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Chest. 2006 Nov;130(5):1481-8.

Sarcoidosis-associated pulmonary hypertension: outcome with long-term epoprostenol treatment.

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Pulmonary Center, Boston University School of Medicine, Boston, MA, USA.



Pulmonary hypertension is a known complication of sarcoidosis and is associated with increased mortality. Little is known about the outcome of sarcoidosis-associated pulmonary hypertension, including response to treatment.


To determine the characteristics and outcome of patients with sarcoidosis-associated pulmonary hypertension treated with IV epoprostenol.


Retrospective chart review of all cases of pulmonary hypertension with a concomitant diagnosis of sarcoidosis evaluated in the Boston University Pulmonary Hypertension Center from 2000 to 2004.


Data collected included patient demographics, sarcoidosis stage, pulmonary function, echocardiography results, treatment, baseline and posttreatment hemodynamic measurements, and clinical outcome.


Eight patients were identified; four of the patients had stage IV pulmonary sarcoidosis. Pulmonary function test results were notable for severe diffusion impairment (mean diffusion capacity of the lung for carbon monoxide, 30% of predicted), with only mild-to-moderate restrictive physiology (mean FVC, 59% of predicted). Seventy-five percent of patients required supplemental oxygen at the time of presentation. All patients had moderate or severe pulmonary hypertension and were New York Heart Association (NYHA)/World Health Organization (WHO) class III or IV. A vasodilator trial with epoprostenol was performed in seven of the eight patients; six of the seven patients had a significant hemodynamic response (> 25% reduction in pulmonary vascular resistance). All but one of the responders (five of six patients) continued on therapy. Average clinical improvement was one to two NYHA/WHO classes at a mean follow-up of 29 months (range, 15 to 49 months).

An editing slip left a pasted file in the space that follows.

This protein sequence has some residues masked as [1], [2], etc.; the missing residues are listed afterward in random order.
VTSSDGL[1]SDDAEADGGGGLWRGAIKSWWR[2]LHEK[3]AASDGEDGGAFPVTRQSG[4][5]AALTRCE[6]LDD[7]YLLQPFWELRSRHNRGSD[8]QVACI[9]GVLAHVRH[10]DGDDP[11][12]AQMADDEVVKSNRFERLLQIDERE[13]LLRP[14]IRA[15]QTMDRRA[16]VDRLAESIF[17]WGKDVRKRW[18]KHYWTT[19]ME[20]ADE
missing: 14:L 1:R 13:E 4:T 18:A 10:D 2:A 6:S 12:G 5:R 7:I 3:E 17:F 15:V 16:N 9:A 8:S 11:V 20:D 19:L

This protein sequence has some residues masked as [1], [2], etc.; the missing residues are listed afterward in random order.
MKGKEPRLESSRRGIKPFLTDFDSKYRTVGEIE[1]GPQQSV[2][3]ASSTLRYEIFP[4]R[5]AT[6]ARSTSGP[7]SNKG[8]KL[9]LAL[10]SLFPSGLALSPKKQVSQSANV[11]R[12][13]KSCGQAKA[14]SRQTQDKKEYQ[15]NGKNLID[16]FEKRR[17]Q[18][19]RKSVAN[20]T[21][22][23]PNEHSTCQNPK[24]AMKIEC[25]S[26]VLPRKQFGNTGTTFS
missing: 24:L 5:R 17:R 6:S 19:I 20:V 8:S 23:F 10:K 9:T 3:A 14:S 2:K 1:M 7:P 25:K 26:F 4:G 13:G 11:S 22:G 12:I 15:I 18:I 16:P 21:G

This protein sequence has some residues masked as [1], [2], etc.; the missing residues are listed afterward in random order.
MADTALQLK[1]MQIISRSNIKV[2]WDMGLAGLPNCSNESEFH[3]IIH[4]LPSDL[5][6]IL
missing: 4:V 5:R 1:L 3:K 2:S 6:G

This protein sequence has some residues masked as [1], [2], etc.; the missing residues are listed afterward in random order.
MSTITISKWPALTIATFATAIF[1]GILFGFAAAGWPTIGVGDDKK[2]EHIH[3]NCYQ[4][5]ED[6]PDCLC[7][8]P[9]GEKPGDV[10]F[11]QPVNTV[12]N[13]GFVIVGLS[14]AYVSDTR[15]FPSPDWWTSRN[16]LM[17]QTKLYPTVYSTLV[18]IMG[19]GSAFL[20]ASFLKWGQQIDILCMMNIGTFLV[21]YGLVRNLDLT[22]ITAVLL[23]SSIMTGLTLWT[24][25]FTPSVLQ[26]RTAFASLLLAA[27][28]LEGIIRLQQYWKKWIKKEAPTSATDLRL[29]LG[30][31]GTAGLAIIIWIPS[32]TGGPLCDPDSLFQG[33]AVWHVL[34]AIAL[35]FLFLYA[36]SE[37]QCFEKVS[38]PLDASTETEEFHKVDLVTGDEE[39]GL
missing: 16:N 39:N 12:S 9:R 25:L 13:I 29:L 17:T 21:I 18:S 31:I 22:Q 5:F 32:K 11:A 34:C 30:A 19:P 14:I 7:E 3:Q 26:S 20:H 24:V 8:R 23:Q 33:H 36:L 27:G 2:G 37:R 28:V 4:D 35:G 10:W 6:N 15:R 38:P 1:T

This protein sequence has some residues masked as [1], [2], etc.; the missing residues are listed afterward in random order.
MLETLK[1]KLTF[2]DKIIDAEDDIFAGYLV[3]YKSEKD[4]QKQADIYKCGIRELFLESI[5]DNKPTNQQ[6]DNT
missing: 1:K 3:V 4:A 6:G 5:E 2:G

In patients with sarcoidosis-associated pulmonary hypertension, the severity of pulmonary vascular disease occurs out of proportion to lung function abnormalities. The majority of our patients responded to epoprostenol; survival may be improved in this group.

[Indexed for MEDLINE]

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